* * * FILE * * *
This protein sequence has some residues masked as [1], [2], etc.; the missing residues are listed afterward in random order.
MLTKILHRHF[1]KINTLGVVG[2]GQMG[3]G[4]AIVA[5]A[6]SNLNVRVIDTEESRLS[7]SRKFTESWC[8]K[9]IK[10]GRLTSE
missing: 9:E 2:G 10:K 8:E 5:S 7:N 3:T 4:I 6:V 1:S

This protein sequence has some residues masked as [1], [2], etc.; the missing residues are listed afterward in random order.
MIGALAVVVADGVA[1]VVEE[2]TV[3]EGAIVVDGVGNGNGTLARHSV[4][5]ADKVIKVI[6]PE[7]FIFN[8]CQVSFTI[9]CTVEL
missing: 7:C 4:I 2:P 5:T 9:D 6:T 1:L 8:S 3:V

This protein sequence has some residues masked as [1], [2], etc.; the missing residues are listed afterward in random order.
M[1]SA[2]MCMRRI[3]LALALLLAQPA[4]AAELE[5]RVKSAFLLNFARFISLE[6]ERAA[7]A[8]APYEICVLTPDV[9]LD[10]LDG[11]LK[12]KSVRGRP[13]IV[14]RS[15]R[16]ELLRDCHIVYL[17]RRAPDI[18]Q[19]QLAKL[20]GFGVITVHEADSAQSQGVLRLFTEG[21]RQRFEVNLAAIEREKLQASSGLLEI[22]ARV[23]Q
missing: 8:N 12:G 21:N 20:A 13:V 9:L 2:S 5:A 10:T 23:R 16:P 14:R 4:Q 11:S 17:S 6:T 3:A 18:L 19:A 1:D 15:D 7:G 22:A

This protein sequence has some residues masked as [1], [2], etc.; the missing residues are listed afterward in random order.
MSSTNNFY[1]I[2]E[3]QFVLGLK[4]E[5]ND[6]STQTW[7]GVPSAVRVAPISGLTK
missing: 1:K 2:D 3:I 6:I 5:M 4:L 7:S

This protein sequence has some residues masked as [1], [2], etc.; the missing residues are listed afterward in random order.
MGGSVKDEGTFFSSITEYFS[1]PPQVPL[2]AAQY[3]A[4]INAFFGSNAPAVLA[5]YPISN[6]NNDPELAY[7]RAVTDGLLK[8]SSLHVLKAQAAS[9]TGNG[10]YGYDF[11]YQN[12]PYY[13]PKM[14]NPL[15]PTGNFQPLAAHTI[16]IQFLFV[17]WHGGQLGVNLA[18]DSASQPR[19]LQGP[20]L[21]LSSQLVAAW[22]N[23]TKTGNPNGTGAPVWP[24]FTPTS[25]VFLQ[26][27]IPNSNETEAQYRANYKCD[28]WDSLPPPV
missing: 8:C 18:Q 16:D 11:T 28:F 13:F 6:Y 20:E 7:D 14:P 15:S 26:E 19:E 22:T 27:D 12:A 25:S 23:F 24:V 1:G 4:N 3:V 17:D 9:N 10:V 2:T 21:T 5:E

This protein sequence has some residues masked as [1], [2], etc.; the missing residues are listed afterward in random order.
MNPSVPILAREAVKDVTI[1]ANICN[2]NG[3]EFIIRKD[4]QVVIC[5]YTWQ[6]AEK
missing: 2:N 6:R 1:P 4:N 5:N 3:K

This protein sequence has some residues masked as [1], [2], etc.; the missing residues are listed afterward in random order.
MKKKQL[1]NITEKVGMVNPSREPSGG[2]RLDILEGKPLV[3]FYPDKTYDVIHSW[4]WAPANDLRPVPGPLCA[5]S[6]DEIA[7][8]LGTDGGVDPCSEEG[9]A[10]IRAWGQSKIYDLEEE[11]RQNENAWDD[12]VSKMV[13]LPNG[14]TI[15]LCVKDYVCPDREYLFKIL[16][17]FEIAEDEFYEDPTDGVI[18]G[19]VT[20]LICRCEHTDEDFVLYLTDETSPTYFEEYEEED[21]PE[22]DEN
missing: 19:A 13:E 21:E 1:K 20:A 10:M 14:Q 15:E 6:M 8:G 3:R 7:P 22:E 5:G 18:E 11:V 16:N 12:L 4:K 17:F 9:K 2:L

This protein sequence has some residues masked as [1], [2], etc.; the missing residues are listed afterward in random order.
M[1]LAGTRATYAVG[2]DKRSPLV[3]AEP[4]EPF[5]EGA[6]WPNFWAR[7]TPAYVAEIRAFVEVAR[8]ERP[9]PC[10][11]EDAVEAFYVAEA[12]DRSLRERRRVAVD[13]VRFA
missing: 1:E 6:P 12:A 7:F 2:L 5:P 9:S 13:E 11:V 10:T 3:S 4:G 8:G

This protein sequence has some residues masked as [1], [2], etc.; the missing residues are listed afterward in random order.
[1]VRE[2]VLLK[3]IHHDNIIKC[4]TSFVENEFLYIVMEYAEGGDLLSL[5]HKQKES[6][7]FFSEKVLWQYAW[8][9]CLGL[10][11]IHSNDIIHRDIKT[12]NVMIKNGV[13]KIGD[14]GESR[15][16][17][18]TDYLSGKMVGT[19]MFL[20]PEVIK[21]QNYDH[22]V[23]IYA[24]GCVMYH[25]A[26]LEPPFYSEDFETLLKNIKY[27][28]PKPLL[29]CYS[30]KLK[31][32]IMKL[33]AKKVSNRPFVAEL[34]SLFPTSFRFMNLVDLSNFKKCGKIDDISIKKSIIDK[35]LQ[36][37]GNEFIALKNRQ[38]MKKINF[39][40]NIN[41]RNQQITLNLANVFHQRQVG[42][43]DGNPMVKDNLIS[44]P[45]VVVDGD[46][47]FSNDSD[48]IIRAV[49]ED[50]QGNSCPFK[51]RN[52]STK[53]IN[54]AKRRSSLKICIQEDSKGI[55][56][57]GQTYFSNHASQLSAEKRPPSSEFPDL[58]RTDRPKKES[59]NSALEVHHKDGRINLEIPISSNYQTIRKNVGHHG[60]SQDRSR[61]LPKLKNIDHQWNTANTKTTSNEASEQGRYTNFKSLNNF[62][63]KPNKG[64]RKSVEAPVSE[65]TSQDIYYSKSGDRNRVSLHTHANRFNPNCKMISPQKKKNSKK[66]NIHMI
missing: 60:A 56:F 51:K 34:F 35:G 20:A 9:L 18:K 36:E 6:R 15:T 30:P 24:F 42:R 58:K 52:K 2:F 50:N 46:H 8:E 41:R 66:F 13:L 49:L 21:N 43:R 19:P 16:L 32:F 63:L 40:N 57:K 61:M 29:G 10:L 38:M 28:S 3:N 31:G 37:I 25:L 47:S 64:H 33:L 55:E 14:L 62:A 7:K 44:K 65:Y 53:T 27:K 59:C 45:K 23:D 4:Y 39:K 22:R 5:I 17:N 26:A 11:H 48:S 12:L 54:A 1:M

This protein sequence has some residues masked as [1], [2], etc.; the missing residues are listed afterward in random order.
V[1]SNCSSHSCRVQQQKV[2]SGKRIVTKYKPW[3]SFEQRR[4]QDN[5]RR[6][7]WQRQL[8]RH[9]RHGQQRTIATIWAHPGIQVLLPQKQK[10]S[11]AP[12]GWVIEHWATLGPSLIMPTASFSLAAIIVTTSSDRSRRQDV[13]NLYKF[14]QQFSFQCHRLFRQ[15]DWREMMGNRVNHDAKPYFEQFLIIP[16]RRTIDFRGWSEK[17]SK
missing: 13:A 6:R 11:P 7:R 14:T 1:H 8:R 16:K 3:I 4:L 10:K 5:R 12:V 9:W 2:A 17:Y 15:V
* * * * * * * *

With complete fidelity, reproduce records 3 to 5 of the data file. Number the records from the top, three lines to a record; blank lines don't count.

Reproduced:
This protein sequence has some residues masked as [1], [2], etc.; the missing residues are listed afterward in random order.
M[1]SA[2]MCMRRI[3]LALALLLAQPA[4]AAELE[5]RVKSAFLLNFARFISLE[6]ERAA[7]A[8]APYEICVLTPDV[9]LD[10]LDG[11]LK[12]KSVRGRP[13]IV[14]RS[15]R[16]ELLRDCHIVYL[17]RRAPDI[18]Q[19]QLAKL[20]GFGVITVHEADSAQSQGVLRLFTEG[21]RQRFEVNLAAIEREKLQASSGLLEI[22]ARV[23]Q
missing: 8:N 12:G 21:N 20:A 13:V 9:L 2:S 5:A 10:T 23:R 16:P 14:R 4:Q 11:S 17:S 6:T 3:A 18:L 19:A 1:D 15:D 7:G 22:A

This protein sequence has some residues masked as [1], [2], etc.; the missing residues are listed afterward in random order.
MSSTNNFY[1]I[2]E[3]QFVLGLK[4]E[5]ND[6]STQTW[7]GVPSAVRVAPISGLTK
missing: 1:K 2:D 3:I 6:I 5:M 4:L 7:S

This protein sequence has some residues masked as [1], [2], etc.; the missing residues are listed afterward in random order.
MGGSVKDEGTFFSSITEYFS[1]PPQVPL[2]AAQY[3]A[4]INAFFGSNAPAVLA[5]YPISN[6]NNDPELAY[7]RAVTDGLLK[8]SSLHVLKAQAAS[9]TGNG[10]YGYDF[11]YQN[12]PYY[13]PKM[14]NPL[15]PTGNFQPLAAHTI[16]IQFLFV[17]WHGGQLGVNLA[18]DSASQPR[19]LQGP[20]L[21]LSSQLVAAW[22]N[23]TKTGNPNGTGAPVWP[24]FTPTS[25]VFLQ[26][27]IPNSNETEAQYRANYKCD[28]WDSLPPPV
missing: 8:C 18:Q 16:D 11:T 28:F 13:F 6:Y 20:E 7:D 14:P 15:S 26:E 19:E 22:T 27:D 12:A 25:S 23:F 24:V 1:G 4:N 3:V 17:D 9:N 10:V 2:T 21:T 5:E